Table 1 Summary of features on some important liquid-handling workstations or pipetting assisting devices available on the market. Pipetting precision is measured in coefficients of variation (CV) and accuracy is measured as a percentage (R) [18, 29, 38, 40,41,42,43,44,45,46,47]. *Quotations were obtained in July–August 2020 from suppliers in South Africa and prices converted to USD at the prevalent exchange rates

Pipetting channels

The pipetting set-up can vary considerably among the liquid-handling workstations. A laboratory looking to transition to automation needs to carefully consider which pipetting ranges and the number of channels that would be suitable. Liquid-handling workstations can typically accommodate a certain arrangement of two single or multi-channel pipetting arms of specific volume ranges at a time. These are usually interchangeable for pipettes of other volumes. Some more sophisticated models, such as the Hamilton Microlab NIMBUS96, can have up to eight independent channels with a dynamic pipetting range from 0.5ul to 1000ul [50]. Agilent’s Bravo NGS, for its part, comes with interchangeable 96 or 384 channel pipetting heads, which translates to an incredible versatility of operations, especially focused to NGS library preparations in microplates of corresponding sizes [18].

Control centers

The robot operations are usually coordinated from control centers. Whether the robot can accommodate new protocols or have fixed operations, it is essential to consider the system’s usability. In life science laboratories, where engineers or programmers are somewhat scarce, the sustainability of automated liquid-handling systems will rely on how user-friendly they are for daily use. Most of them can be managed from software installed to an attached tablet and can be operated from the touch screens. Older or less sophisticated model might still require a connected computer, which could make the whole set-up bulkier. In cases where the workstation operations can be customized by the user depending on evolving protocol needs, the process of programming the workflow also have to be as straightforward as possible. Most newer models are proposing control centers where workflow can be designed or modified using drag and drop icon-based tasks. The Hamilton Microlab STAR and the Hudson SOLO robots both use this graphical approach to make their systems approachable to biologists [44, 48]. Opentrons robots can even be controlled using a fully programmatic python API, which although not as accessible as graphical protocol designers, can be a real asset towards customizing [51]. Often, these control centers will also keep a detailed record of stepwise operations carried out by the system, which can be used for any error-handling.

Washing and decontamination

In genomics laboratories, risk of contamination is one of the biggest concerns [52], which should be minimized to the best of abilities. Liquid-handling robots typically come with washing modules to perform cleaning up of the robot head after use [53]. Depending on the vendor, there might also be the option of adding a microplate washer for well plates. The washing modules usually consist of pumps passing water or detergents through the robot head or labware and aspiration of waste. For workstations without washing systems, it is usually recommended to run a washing solution through the pipettes as a way to clean. Another option is to consider pipetting robots which make use to disposable tips and labware, hence reducing the need for cleaning. Yet, some experiments, for example involving microbial samples, might require thorough decontamination [54]. In such cases, higher-end workstations might be preferable as they usually come with an integrated UV light module. In the case of acoustic droplet ejection systems, such as the Echo 650 series, liquid dispensing is contact-less which largely eliminates any source of contamination [32]. There is also the distinction between open and enclosed systems, given that open systems, those not enclosed within four walls, would definitely be more susceptible to contaminations from the environment.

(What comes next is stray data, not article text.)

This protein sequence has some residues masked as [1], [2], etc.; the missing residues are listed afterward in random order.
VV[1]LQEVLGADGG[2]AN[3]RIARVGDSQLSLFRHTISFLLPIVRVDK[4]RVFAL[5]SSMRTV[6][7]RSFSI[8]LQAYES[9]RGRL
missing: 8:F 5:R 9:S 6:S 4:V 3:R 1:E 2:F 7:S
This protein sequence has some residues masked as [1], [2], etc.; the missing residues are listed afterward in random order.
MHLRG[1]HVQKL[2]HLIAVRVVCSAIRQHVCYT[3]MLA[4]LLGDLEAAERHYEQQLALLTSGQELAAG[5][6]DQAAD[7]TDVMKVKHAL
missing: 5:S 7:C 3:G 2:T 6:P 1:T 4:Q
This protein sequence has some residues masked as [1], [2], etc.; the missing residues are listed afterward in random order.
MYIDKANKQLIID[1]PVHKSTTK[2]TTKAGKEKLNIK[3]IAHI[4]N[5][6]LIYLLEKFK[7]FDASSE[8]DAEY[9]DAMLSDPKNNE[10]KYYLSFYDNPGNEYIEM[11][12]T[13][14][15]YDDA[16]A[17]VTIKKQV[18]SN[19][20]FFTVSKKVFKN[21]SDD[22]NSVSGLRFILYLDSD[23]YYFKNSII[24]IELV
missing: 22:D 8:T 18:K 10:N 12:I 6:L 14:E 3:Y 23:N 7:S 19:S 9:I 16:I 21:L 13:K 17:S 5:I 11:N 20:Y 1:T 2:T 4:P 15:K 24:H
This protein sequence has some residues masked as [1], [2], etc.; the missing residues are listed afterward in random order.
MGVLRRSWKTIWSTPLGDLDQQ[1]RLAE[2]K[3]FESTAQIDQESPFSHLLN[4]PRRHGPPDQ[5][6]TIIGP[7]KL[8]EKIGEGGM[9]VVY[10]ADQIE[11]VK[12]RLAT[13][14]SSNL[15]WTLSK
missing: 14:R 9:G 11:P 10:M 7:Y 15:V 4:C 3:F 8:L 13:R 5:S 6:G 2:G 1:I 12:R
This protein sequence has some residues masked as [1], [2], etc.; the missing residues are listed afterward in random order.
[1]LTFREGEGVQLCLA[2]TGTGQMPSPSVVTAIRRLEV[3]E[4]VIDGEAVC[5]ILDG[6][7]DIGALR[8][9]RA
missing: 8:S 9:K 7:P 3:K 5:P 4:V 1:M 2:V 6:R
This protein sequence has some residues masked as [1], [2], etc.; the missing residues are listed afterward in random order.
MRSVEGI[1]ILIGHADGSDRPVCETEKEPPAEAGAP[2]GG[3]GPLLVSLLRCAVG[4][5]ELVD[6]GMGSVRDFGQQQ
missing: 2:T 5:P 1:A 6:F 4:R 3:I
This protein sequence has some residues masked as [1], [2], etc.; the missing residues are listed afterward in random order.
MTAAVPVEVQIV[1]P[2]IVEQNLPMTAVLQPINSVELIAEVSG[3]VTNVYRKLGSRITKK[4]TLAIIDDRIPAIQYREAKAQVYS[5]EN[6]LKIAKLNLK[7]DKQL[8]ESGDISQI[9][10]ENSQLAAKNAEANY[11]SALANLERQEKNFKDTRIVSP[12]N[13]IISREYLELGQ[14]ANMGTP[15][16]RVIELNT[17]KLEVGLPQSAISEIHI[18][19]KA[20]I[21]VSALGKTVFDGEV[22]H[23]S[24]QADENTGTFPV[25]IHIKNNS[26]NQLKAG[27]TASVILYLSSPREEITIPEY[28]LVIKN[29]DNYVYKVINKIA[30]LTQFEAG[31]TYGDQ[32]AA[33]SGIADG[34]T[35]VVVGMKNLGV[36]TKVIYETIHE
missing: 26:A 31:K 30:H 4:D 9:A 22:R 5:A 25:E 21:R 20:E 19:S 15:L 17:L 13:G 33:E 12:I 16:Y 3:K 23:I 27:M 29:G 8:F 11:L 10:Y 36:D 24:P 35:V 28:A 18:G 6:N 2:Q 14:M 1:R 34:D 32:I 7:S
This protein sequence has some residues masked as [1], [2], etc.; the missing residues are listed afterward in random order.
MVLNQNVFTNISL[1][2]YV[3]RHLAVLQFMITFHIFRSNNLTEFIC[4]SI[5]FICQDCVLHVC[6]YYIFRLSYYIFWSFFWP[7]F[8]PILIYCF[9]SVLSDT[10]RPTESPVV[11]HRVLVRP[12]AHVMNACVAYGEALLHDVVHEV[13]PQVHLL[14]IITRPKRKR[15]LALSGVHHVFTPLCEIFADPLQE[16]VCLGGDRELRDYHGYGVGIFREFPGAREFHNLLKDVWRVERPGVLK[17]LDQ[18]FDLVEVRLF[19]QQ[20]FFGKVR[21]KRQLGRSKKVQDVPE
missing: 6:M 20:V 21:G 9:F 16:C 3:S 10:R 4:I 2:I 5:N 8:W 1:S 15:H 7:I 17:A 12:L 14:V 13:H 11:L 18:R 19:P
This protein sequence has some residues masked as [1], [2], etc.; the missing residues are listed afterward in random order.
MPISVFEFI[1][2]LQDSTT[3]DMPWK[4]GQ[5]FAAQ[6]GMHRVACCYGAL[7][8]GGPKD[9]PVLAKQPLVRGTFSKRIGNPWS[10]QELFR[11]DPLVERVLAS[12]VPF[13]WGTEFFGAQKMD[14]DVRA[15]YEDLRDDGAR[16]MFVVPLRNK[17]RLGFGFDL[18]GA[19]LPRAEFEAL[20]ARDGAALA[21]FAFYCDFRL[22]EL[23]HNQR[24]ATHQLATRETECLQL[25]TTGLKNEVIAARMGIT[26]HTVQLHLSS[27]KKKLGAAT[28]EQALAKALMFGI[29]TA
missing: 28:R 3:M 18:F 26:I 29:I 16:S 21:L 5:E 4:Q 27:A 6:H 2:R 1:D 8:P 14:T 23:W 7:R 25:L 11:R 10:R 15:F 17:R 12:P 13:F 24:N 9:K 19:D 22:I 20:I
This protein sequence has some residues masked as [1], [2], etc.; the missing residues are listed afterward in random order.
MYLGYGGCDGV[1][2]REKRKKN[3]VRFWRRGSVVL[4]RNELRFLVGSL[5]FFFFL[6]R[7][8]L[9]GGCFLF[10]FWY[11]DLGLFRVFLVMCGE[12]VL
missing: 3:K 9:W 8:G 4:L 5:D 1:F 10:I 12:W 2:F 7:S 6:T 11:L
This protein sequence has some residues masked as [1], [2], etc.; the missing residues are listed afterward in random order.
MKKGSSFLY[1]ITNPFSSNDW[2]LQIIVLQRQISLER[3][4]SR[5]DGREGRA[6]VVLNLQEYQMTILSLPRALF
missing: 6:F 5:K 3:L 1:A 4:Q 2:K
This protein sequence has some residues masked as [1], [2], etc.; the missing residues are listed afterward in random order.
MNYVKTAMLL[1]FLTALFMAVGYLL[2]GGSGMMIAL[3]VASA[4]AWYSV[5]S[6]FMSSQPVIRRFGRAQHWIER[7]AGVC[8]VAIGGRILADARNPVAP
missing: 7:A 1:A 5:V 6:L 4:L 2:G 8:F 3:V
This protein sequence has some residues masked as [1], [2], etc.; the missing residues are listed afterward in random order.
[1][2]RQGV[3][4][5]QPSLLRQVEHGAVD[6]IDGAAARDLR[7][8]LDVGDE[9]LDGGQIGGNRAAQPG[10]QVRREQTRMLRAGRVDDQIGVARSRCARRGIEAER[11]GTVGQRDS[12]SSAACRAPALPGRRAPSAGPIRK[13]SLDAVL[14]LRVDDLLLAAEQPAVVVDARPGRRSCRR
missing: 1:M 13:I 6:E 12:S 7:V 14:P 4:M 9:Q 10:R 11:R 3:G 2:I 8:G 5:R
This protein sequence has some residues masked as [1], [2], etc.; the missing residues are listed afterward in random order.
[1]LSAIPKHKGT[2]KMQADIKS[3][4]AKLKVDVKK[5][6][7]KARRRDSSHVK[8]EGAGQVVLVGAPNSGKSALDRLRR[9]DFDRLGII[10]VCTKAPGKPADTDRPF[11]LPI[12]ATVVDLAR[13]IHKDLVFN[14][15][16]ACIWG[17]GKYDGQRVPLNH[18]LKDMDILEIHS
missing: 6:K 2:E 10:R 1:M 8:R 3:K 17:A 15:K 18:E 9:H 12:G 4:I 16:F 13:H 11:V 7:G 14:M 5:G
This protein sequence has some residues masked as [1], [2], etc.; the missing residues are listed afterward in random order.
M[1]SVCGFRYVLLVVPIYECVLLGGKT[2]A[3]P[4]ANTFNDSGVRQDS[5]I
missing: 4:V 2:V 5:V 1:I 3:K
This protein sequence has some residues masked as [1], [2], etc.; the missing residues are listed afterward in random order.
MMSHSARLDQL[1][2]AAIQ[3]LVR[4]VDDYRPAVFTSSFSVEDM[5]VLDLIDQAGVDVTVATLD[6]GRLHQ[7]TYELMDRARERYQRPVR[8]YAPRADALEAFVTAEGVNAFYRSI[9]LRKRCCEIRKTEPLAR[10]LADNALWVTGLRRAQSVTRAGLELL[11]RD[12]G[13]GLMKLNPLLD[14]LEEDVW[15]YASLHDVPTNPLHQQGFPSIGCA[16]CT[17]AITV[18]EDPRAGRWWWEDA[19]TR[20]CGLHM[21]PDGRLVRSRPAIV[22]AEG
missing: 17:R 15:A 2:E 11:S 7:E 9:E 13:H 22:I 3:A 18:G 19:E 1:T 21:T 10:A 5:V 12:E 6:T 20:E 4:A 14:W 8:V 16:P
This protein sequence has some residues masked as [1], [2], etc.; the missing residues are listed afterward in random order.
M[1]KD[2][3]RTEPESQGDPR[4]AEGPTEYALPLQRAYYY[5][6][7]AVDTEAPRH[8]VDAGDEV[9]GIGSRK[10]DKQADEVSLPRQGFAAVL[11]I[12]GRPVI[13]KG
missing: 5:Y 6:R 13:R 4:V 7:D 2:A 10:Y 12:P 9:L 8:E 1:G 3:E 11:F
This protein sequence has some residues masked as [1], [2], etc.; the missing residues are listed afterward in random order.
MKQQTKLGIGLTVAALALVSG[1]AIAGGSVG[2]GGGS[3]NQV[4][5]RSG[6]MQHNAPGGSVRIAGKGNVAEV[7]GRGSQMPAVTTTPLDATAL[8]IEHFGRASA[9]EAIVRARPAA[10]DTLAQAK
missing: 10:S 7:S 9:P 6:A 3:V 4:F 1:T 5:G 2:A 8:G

Precision & accuracy

In life sciences, and in genomics particularly, high degrees of precision and accuracy in pipetting volumes are required to guarantee the success and reliability of experiments. Precision refers to the consistency of the pipetting equipment while accuracy refers to the trueness of the volume handled. Pipetting errors might lead to misleading measurements of DNA concentrations, for instance. It becomes even more tricky as, very often, genomics protocols require small volumes of highly precious samples and reagents, which allows for virtually no margin of error. For this reason, liquid-handling workstations are normally fitted with various technologies to achieve precise pipetting. Hamilton’s robots, for example, uses a patented lock-and-key method to tightly seal the pipetted and tips together to ensure accuracy [41]. The Hamilton Microlab STAR can also detect liquid levels dispensed either using conductive tips or pressure-based methods [48]. Other systems, such as in Tecan and Eppendorf workstations, have integrated sensors for contact-free liquid level detection for ensuring precision [40]. The degrees of precision for some of the more sophisticated machines typically range between coefficients of variation (CV) of 2–8% for volumes of the order or 1ul and 0.15–1.5% for larger volumes. A lower coefficient of variance means higher reproducibility. The accuracy of pipetting oscillates between 0.35–10% (regression). The Agilent Bravo NGS, for example, has been reported to produce a CV of pipetting of 11%, compared with 18% for manual preparations [18].